Nasopharyngeal cancer occurs above the back of the throat and directly behind the nose in an area called the nasopharynx. This form of cancer affects approximately one in 100,000 people in the United States each year, which makes it extremely rare. Nasopharyngeal cancer is seen much more frequently in areas of Northern Africa and Southeast Asia.
What are the Symptoms of Nasopharyngeal Cancer?
The symptoms of nasopharyngeal cancer are easily overlooked since they are similar to those of common viral or bacterial infections, such as a cold. In fact, many patients may not experience any symptoms until the cancer is rather advanced. When they do occur, the symptoms that are most often associated with nasopharyngeal cancer include:
- A sore throat, congestion, and other cold-like symptoms that do not resolve
- Frequent ear infections
- A feeling that there is a lump lodged in your throat or neck
- Changes in hearing
- Blood-tinged saliva or mucus
- Who is at Risk for Nasopharyngeal Cancer?
A number of different factors can contribute to an increased risk of developing nasopharyngeal cancer, including:
- Age: Nasopharyngeal cancer is most often seen in adults between the ages of 30 and 50
- Gender: Men are more likely to develop this form of cancer than women
- Ethnicity: Nasopharyngeal cancer is most often seen in individuals of Southeast Asian and Northern African descent
- Certain infections: Epstein-Barr virus (EBV), which normally only causes mild cold-like symptoms, has been linked to an increased risk of certain cancers, including nasopharyngeal cancer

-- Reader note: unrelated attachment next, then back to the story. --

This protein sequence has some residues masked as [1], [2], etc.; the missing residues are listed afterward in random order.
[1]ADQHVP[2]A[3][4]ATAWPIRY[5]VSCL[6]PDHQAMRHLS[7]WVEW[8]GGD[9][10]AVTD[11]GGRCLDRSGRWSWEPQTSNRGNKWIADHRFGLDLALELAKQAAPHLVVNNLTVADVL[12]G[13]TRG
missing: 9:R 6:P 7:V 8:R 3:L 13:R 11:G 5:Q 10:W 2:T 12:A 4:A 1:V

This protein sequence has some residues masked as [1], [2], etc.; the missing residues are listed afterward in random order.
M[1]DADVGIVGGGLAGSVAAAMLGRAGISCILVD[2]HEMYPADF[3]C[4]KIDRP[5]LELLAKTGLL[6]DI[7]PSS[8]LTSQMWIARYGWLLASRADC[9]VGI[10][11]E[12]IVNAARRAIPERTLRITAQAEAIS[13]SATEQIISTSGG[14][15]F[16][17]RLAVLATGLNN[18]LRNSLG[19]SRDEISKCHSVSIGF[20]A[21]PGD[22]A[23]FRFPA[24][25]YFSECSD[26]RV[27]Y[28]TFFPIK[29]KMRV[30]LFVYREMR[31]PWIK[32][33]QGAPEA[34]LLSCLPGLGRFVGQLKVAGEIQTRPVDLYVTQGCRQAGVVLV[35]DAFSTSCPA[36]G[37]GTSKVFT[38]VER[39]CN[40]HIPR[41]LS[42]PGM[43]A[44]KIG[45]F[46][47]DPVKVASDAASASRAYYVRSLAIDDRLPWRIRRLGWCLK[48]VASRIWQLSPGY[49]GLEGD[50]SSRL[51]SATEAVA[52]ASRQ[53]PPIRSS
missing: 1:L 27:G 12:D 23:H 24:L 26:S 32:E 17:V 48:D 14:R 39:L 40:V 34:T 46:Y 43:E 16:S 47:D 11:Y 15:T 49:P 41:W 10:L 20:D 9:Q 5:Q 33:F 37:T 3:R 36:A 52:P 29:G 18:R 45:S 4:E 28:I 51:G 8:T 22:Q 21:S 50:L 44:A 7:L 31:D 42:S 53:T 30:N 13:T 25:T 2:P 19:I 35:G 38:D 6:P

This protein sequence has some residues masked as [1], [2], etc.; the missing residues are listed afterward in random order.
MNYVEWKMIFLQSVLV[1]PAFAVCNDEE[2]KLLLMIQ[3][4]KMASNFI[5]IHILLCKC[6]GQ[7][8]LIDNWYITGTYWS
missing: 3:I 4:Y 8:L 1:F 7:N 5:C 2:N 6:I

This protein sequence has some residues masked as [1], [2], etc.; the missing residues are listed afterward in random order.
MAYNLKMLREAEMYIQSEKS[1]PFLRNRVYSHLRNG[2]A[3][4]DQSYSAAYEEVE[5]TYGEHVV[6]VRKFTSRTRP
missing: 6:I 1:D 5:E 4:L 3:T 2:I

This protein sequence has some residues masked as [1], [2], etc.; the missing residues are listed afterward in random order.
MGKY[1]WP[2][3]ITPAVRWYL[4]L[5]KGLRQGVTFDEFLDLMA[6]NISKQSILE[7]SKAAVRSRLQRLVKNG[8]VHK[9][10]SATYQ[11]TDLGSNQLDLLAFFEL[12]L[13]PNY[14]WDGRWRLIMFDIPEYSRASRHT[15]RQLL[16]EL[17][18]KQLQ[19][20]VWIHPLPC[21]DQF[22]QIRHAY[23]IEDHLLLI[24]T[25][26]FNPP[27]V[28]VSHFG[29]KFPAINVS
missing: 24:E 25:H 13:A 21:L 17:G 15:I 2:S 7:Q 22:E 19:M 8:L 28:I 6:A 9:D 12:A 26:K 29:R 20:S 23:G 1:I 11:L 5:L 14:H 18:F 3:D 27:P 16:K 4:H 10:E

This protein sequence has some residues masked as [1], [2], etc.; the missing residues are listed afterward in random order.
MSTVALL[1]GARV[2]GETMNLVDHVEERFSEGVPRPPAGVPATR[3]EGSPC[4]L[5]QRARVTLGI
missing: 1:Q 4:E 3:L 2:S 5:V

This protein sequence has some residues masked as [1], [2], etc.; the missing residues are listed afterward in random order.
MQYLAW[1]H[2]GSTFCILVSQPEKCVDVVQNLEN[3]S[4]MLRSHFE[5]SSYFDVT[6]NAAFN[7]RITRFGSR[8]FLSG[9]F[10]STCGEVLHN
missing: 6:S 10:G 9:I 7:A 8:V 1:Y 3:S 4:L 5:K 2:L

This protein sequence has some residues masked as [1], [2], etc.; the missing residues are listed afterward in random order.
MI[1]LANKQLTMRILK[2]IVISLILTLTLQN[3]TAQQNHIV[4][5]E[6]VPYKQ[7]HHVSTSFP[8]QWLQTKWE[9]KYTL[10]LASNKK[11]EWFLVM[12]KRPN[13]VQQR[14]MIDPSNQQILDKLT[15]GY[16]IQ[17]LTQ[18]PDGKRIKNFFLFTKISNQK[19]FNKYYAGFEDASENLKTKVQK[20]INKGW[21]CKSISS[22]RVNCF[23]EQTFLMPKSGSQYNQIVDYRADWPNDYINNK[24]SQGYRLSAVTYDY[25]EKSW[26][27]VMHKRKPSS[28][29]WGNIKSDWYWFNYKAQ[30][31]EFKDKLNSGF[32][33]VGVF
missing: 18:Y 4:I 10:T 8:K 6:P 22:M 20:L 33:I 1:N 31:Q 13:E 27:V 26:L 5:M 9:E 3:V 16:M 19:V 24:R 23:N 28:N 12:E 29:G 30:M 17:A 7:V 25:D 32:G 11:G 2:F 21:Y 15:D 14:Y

- Diet: The smoke and steam from smoked meats or vegetables can enter and irritate the nasopharynx
How is Nasopharyngeal Cancer Diagnosed?
As with other types of cancer, the diagnosis of nasopharyngeal carcinoma involves a combination of both a hands-on physical examination and advanced diagnostic testing and imaging:
- The doctor will obtain a detailed medical history including a review of your symptoms.
- The doctor will also perform a targeted exam of the head, neck, and throat to identify swollen lymph nodes and other abnormalities.
- An endoscopy may be performed to allow the doctor to visually inspect the entire nasopharynx and oral cavity. This involves inserting a thin, lighted tube into the nasopharynx through the nose or mouth. If anything abnormal is seen, a small sample of tissue may be obtained during the procedure in order to perform a biopsy.
- X-rays, CT scans, MRIs, and PET scans provide a detailed view of the structures of the head and neck and may be useful in confirming or ruling out a diagnosis of nasopharyngeal cancer.
Treatments for Nasopharyngeal Cancer:
Treatment options vary depending stage of the cancer, your overall health, and a variety of other factors:
- Radiation therapy is often a key component of treatment since this form of cancer is typically very responsive to radiation. Radiation may be used alone or in conjunction with other therapies.
- Cycles of chemotherapy may be used in combination with radiation in advanced-stage nasopharyngeal cancer.
- Surgery may be used to remove a tumor. It is very difficult to operate on the nasopharynx, so this is typically only done in cases where the cancer does not respond to radiation or chemotherapy.